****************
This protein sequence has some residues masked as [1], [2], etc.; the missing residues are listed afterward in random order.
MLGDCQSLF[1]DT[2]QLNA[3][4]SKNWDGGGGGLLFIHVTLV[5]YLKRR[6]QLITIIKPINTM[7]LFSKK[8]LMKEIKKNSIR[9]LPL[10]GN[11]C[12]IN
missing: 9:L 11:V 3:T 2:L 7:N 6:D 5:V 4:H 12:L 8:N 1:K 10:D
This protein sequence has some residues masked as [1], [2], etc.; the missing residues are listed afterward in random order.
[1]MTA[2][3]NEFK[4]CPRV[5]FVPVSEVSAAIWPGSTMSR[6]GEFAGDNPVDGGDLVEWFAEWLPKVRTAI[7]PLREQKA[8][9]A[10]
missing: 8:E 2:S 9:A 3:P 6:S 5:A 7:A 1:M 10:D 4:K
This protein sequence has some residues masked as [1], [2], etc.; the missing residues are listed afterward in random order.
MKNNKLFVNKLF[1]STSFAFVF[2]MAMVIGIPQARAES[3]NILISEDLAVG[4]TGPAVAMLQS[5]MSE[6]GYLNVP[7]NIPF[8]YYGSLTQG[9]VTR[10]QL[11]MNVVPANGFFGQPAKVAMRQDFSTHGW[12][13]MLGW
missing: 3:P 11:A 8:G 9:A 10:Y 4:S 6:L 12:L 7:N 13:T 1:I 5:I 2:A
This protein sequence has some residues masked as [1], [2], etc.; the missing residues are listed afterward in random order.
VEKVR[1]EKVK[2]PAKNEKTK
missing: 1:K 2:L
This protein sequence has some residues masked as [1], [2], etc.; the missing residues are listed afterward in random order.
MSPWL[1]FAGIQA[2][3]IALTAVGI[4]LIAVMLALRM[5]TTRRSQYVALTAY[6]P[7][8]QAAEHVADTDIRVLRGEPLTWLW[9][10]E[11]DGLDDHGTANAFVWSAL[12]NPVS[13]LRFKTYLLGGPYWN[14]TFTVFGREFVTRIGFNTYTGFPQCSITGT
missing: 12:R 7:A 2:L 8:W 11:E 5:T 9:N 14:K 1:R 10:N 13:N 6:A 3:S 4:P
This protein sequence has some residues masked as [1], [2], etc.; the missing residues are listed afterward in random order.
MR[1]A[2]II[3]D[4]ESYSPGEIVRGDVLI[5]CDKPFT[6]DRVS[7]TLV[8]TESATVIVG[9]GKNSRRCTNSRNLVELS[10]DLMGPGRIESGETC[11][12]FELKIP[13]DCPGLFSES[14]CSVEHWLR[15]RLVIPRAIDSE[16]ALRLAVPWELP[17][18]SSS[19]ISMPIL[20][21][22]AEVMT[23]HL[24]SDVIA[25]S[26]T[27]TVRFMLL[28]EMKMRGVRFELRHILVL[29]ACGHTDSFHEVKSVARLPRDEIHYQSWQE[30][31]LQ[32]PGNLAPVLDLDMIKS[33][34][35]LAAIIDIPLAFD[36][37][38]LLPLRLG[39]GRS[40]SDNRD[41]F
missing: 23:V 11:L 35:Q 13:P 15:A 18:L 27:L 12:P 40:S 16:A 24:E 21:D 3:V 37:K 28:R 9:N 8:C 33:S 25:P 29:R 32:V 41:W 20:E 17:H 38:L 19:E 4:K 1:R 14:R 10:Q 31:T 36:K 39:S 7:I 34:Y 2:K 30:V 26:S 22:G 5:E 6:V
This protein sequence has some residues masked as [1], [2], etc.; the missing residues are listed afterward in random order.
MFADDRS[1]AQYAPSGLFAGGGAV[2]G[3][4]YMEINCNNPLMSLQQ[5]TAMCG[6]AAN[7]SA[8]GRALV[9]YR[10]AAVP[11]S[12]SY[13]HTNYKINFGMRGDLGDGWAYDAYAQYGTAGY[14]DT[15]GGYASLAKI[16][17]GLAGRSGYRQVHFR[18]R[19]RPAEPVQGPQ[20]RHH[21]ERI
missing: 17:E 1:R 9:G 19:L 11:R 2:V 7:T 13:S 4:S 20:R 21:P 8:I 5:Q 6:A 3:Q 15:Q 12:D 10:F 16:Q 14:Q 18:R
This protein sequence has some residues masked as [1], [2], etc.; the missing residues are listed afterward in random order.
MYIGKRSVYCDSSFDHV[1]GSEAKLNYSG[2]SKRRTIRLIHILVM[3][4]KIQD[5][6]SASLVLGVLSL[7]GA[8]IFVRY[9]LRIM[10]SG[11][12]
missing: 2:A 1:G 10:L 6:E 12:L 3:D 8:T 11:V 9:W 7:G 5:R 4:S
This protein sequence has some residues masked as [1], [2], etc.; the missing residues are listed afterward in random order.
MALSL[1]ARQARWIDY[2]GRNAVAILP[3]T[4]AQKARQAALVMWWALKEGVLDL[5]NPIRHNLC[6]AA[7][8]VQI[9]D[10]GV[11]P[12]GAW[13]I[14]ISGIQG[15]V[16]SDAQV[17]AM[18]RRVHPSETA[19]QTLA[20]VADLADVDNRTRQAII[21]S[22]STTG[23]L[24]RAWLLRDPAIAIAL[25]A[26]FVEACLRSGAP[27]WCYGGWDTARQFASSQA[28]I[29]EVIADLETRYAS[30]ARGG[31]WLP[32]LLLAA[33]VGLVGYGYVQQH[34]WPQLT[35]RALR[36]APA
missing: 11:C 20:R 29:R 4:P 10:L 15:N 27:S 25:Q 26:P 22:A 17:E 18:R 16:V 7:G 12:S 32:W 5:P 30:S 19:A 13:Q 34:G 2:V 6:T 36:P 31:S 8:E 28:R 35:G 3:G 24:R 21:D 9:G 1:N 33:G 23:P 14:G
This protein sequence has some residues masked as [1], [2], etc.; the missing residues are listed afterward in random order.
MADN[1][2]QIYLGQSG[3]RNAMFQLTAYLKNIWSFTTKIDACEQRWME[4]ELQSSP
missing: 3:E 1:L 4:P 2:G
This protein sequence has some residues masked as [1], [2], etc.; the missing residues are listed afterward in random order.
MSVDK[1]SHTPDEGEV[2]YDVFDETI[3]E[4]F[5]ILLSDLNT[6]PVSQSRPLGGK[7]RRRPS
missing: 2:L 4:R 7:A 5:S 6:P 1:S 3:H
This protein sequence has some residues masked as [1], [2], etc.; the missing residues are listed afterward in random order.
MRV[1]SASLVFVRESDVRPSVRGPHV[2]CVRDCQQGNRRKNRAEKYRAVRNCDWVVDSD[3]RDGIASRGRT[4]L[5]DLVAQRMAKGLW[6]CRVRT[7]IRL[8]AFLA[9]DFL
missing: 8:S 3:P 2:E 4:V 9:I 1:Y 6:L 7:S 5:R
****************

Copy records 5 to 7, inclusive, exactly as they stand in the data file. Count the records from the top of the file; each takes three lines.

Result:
This protein sequence has some residues masked as [1], [2], etc.; the missing residues are listed afterward in random order.
MSPWL[1]FAGIQA[2][3]IALTAVGI[4]LIAVMLALRM[5]TTRRSQYVALTAY[6]P[7][8]QAAEHVADTDIRVLRGEPLTWLW[9][10]E[11]DGLDDHGTANAFVWSAL[12]NPVS[13]LRFKTYLLGGPYWN[14]TFTVFGREFVTRIGFNTYTGFPQCSITGT
missing: 12:R 7:A 2:L 8:W 11:E 5:T 9:N 14:K 1:R 10:N 13:N 6:A 3:S 4:P
This protein sequence has some residues masked as [1], [2], etc.; the missing residues are listed afterward in random order.
MR[1]A[2]II[3]D[4]ESYSPGEIVRGDVLI[5]CDKPFT[6]DRVS[7]TLV[8]TESATVIVG[9]GKNSRRCTNSRNLVELS[10]DLMGPGRIESGETC[11][12]FELKIP[13]DCPGLFSES[14]CSVEHWLR[15]RLVIPRAIDSE[16]ALRLAVPWELP[17][18]SSS[19]ISMPIL[20][21][22]AEVMT[23]HL[24]SDVIA[25]S[26]T[27]TVRFMLL[28]EMKMRGVRFELRHILVL[29]ACGHTDSFHEVKSVARLPRDEIHYQSWQE[30][31]LQ[32]PGNLAPVLDLDMIKS[33][34][35]LAAIIDIPLAFD[36][37][38]LLPLRLG[39]GRS[40]SDNRD[41]F
missing: 23:V 11:L 35:Q 13:P 15:A 18:L 27:L 12:P 40:S 16:A 24:E 21:D 3:V 37:K 28:R 9:N 8:C 33:S 25:P 29:R 32:V 41:W 20:E 17:H 38:L 19:E 4:K 1:R 14:R 10:Q 31:T 36:K 39:S 7:I 34:Y 2:K 30:V 26:S 22:G 5:E 6:V
This protein sequence has some residues masked as [1], [2], etc.; the missing residues are listed afterward in random order.
MFADDRS[1]AQYAPSGLFAGGGAV[2]G[3][4]YMEINCNNPLMSLQQ[5]TAMCG[6]AAN[7]SA[8]GRALV[9]YR[10]AAVP[11]S[12]SY[13]HTNYKINFGMRGDLGDGWAYDAYAQYGTAGY[14]DT[15]GGYASLAKI[16][17]GLAGRSGYRQVHFR[18]R[19]RPAEPVQGPQ[20]RHH[21]ERI
missing: 17:E 1:R 9:G 19:L 11:R 2:V 7:T 13:S 4:S 20:R 21:P 8:I 5:Q 6:A 3:Q 15:Q 12:D 10:F 16:Q 14:Q 18:R